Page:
The following are excerpts from President George W. Bushs comments regarding No Child Left Behind at his press conference last night:
QUESTION: "Mr. President, you've made No Child Left Behind a big part of your education agenda. The nation's largest teachers union has filed suit against it, saying it's woefully inadequately funded. What's your response to that? And do you think that No Child Left Behind is working?"
THE PRESIDENT: "Yes, I think it's working. And the reason why I think it's working is because we're measuring, and the measurement is showing progress toward teaching people how to read and write and add and subtract. Listen, the whole theory behind No Child Left Behind is this: if we're going to spend federal money, we expect the states to show us whether or not we're achieving simple objectives — like literacy, literacy in math, the ability to read and write. And, yes, we're making progress. And I can say that with certainty because we're measuring. "
"Look, I'm a former governor, I believe states ought to control their own destiny when it comes to schools. They are by far the biggest funder of education, and it should remain that way. But we spend a lot of money here at the federal level and have increased the money we spend here quite dramatically at the federal level. And we changed the policy: instead of just spending money and hope for the best, we're now spending money and saying, measure.
"And some people don't like to measure. But if you don't measure, how do you know whether or not you've got a problem in a classroom? I believe it's best to measure early and correct problems early, before it's too late. That's why as a part of the No Child Left Behind Act we had money available for remedial education. In other words, we said we're going to measure, and when we detect someone who needs extra help, that person will get extra help. But, absolutely, it's a good piece of legislation. I will do everything I can to prevent people from unwinding it, by the way."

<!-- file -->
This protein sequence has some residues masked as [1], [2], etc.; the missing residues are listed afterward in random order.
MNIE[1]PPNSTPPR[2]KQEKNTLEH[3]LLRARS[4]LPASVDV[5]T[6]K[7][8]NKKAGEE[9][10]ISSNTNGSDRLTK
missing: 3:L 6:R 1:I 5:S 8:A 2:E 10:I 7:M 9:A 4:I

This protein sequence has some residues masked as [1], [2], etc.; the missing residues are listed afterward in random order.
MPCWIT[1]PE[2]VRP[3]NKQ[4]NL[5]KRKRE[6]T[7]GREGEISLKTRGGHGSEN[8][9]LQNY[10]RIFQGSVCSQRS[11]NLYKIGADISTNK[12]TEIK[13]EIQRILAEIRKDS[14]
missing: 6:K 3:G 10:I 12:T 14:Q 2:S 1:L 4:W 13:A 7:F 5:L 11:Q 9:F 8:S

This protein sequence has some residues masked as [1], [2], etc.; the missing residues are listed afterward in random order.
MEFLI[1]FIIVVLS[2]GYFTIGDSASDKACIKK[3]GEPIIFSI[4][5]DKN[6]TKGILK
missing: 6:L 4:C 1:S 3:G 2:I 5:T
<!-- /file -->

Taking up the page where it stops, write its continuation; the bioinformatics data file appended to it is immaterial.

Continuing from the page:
"I've heard some states say, well, we don't like it. Well, you know, my attitude about not liking it is this: If you teach a child to read and write, it shouldn't bother you whether you measure. That's all we're asking. The system for too long had just shuffled children through and just hoped for the best. And guess what happened? We had people graduating from high school who were illiterate — and that's just not right in America. It wasn't working. And so I came to Washington and worked with both Republicans and Democrats — this is a case where bipartisanship was really working well. And we said, look, we're going to spend more money at the federal level."
"But we said, let's change the attitude. We ought to start with the presumption every child can learn, not just some; and, therefore, if you believe every child can learn, then you ought to expect every classroom to teach. I hear feedback from No Child Left Behind, by the way — and, admittedly, I get the cook's tour, sometimes — but I hear teachers talk to me about how thrilled they are with No Child Left Behind; they appreciate the fact that the system now shows deficiencies early so they can correct those problems. And it is working.
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NCLB Extra Credit is a regular look at the No Child Left Behind Act, President Bush's landmark education reform initiative passed with bipartisan support in Congress.
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